- Stickney, R.; Fry, Wendy (July 24, 2012). "Holmes Family Stands by Son: Attorney". NBC San Diego. Retrieved January 14, 2013.
- "Castroville classmates stunned: As a youth James Holmes was 'friends with everybody'". The Salinas Californian. July 23, 2012.
- "Who is James Egan Holmes?". The Blade (Toledo, OH). Associated Press. July 20, 2012. Retrieved July 21, 2012.
- Sandell, Clayton; Dolak, Kevin; Curry, Colleen (July 20, 2012). "Colorado Movie Theater Shooting: Suspect Bought 4 Guns, 6,000 Rounds of Ammunition in Past 60 Days". ABC News. Retrieved July 20, 2012.
- "Pastor: Colo suspect was shy boy driven to succeed". Sacramento Bee. Associated Press. July 22, 2012.[dead link]
- Simon, Stephanie (July 22, 2012). "Colorado shooter: a high achiever's abrupt descent". Reuters.
- Castillo, Mariano (July 21, 2012). "James Eagan Holmes: Aurora, Colorado shooting suspect: Who is he?". CNN. Retrieved July 21, 2012.
- Williams, Pete; Dedman, Bill; NBC News staff (July 21, 2012). "Aurora suspect James Holmes was buying guns, dropping out of graduate school". ABC News. Retrieved July 23, 2012.
- Stern, Joanna (July 20, 2012). "James Holmes: Colorado Shooting Suspect Had Few Digital Fingerprints". ABC News. Retrieved July 20, 2012.
- "The Match.Com Profile". TMZ.com. Retrieved July 27, 2012.
- Asbury, John; Gruszecki, Debra; Robinson, Alicia (20 July 2012). "At UC Riverside, Holmes led enigmatic life". The Press-Enterprise. Retrieved 13 June 2013.
- "James Holmes: Denver Dark Knight killer paid prostitute for sex just a week before massacre". Dailymail.co.uk. 2012-07-30. Retrieved 2012-11-03.
- Caulfield, Philip (25 July 2012). "Aurora suspect hired prostitutes". New York Daily News. Retrieved 2012-11-03.
- Lysiak, Matt; Chapman, Ben (30 July 2012). "Holmes wasn't hot for prostitute". New York Daily News. Retrieved 2012-11-03.
- "Colorado shooting suspect James Holmes was an 'unusually bad intern'". The Christian Science Monitor. 23 July 2012.
- "Suspected Aurora shooter James Holmes brilliant? Not by a long shot, says former Salk Institute supervisor John Jacobson". New York Daily News. 23 July 2012.
- Holmes, James. "Resume submitted to University of Illinois Urbana-Champaign". Reuters. p. 11. Retrieved August 11, 2012.
- Lohr, David (July 20, 2012). "Colorado Shooting: What We Know About James Holmes (UPDATED)". The Huffington Post. Retrieved July 20, 2012.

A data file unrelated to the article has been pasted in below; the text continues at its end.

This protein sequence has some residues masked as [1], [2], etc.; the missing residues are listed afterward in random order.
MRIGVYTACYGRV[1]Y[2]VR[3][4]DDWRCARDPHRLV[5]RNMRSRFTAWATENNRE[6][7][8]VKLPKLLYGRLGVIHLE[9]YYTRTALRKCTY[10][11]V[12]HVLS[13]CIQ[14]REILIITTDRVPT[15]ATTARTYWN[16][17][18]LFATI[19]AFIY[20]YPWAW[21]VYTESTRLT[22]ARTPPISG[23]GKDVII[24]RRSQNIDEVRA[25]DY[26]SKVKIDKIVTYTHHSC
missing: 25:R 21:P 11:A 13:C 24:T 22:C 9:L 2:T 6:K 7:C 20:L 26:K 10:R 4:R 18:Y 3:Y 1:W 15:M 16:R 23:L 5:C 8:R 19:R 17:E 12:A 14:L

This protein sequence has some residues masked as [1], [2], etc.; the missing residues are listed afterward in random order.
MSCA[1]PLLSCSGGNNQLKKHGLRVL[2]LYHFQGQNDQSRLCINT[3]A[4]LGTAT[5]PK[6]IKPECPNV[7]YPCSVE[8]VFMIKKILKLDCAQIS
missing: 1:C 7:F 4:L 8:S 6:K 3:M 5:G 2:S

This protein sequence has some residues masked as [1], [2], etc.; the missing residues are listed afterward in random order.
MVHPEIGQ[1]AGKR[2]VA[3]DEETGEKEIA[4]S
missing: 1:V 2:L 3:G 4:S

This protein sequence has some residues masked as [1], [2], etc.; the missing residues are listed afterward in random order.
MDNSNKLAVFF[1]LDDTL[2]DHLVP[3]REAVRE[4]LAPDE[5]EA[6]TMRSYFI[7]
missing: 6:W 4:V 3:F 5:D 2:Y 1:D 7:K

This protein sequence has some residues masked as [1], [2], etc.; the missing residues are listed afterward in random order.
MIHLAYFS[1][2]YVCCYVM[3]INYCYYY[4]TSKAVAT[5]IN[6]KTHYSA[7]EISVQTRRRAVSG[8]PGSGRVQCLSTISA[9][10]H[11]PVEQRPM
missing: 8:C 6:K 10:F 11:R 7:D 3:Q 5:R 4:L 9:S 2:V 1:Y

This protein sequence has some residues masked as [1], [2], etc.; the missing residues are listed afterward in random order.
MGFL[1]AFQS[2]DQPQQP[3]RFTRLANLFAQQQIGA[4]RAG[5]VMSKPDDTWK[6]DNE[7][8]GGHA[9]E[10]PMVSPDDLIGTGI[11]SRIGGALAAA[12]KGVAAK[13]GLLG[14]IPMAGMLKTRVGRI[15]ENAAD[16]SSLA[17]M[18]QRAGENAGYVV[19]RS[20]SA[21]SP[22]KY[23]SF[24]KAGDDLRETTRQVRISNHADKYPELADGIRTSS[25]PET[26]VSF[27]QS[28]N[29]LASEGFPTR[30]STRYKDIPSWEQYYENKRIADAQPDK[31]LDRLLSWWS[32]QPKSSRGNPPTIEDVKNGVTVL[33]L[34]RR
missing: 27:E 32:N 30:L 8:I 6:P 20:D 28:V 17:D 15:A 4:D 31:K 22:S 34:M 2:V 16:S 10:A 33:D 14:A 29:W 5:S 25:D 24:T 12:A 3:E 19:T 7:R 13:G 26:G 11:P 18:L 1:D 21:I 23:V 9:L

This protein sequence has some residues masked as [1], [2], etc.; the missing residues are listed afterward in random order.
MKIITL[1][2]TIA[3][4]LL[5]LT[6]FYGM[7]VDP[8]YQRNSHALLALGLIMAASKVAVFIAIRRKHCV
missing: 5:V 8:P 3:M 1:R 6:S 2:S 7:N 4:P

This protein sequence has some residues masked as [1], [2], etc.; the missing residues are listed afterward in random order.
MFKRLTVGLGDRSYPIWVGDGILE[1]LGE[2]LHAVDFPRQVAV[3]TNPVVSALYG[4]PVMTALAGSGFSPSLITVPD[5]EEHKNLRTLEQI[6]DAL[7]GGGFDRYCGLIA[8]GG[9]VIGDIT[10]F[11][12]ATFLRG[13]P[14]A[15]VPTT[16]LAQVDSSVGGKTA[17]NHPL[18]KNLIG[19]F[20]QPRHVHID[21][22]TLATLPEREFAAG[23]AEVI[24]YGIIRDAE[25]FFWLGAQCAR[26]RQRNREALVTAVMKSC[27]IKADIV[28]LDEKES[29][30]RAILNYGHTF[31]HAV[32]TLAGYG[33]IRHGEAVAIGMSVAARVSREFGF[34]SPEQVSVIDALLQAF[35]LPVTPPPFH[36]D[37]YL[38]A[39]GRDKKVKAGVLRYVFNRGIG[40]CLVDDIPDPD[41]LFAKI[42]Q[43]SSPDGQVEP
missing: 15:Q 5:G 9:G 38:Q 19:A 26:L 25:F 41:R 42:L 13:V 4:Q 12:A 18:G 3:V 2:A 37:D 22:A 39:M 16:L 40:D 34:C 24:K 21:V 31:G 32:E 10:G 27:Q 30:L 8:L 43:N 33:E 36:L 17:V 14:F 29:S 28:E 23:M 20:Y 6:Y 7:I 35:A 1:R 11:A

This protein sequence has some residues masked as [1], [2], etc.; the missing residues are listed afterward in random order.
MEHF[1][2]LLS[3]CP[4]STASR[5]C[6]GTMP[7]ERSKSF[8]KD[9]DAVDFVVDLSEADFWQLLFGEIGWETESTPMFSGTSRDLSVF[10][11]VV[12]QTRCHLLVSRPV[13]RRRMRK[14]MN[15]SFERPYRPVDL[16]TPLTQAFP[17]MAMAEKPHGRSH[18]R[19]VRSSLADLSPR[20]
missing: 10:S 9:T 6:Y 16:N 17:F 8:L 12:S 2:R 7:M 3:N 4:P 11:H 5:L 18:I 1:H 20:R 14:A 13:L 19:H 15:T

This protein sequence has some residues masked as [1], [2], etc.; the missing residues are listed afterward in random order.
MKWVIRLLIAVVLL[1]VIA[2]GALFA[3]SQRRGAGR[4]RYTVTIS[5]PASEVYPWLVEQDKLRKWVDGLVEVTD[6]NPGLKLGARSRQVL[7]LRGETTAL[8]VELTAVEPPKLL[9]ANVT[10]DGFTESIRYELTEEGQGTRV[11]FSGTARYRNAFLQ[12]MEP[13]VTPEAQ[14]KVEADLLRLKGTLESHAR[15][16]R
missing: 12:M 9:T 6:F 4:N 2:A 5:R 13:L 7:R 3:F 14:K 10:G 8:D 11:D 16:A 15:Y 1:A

- Whitaker, Bill (July 20, 2012). "James Holmes "smart" but "quiet," teachers and neighbors say". CBS News. Retrieved July 20, 2012.
- Burnett, Sara. "Theater shooting suspect: A quiet man who authorities say harbored a deadly plan". The Denver Post. Retrieved July 21, 2012.
- Stickney, R.; Tevrizian, Megan; Powell, Brandi (July 20, 2012). "Westview HS Graduate 'Acted Alone' in Deadly Rampage: Investigators". NBC San Diego. Retrieved July 20, 2012.
- "Chancellor Timothy P. White Press conference video". University of California, Riverside.
- "Aurora suspect James Holmes was buying guns, dropping out of graduate school". MSNBC. Retrieved July 21, 2012.
- "Man accused in Colo. shooting was accepted to UIUC". 5 NBC Chicago. August 10, 2012. Retrieved August 11, 2012.
- Dedman, Bill (21 July 2012). "Photos of James Holmes, camp counselor for underprivileged kids". NBC News. Retrieved July 23, 2012.
- "Shooting Suspect Was Graduate Student At Colorado Medical School". WLEX-TV. 20 July 2012.
- "James Holmes received thousands from grad-school grants ahead of deadly Aurora shooting". CBS This Morning. CBS News. Retrieved July 25, 2012.
- "University: CO shooting suspect had federal grant". The Seattle Times. Associated Press. July 21, 2012. Retrieved July 22, 2012.
- Leonnig, Carol D.; Achenbach, Joel (July 20, 2012). "James Holmes, held in Colorado shooting, had academic promise but was struggling". The Washington Post. Retrieved July 20, 2012.
- "Statement from the university on James Holmes". University of Colorado Denver. July 21, 2012. Retrieved July 21, 2012.
- Harris, Dan (July 25, 2012). "James Holmes Bought Rifle After Failing Oral Exam at University of Colorado". ABC News. Retrieved July 26, 2012.
- Sickles, Jason (August 9, 2012). "Judge accused of creating ‘unusual shroud of secrecy’ in movie theater shooting case". Yahoo News.
- "Colorado shooting suspect was a psychiatric patient". CNN. Retrieved July 27, 2012.
- "Defense: Shooting suspect was seeing psychiatrist". Associated Press. Retrieved July 28, 2012.[dead link]
- Meyer, Jeremy P. (August 1, 2012). "Holmes court document revised four days after its release". The Denver Post. Retrieved August 1, 2012.
- Sallinger, Rick. "James Holmes saw three mental health professionals before shooting". CBS News. Retrieved August 21, 2012.
- "Psychiatrist told campus police before Colo. theater attack Holmes had homicidal thoughts". The Washington Post. Retrieved April 4, 2013.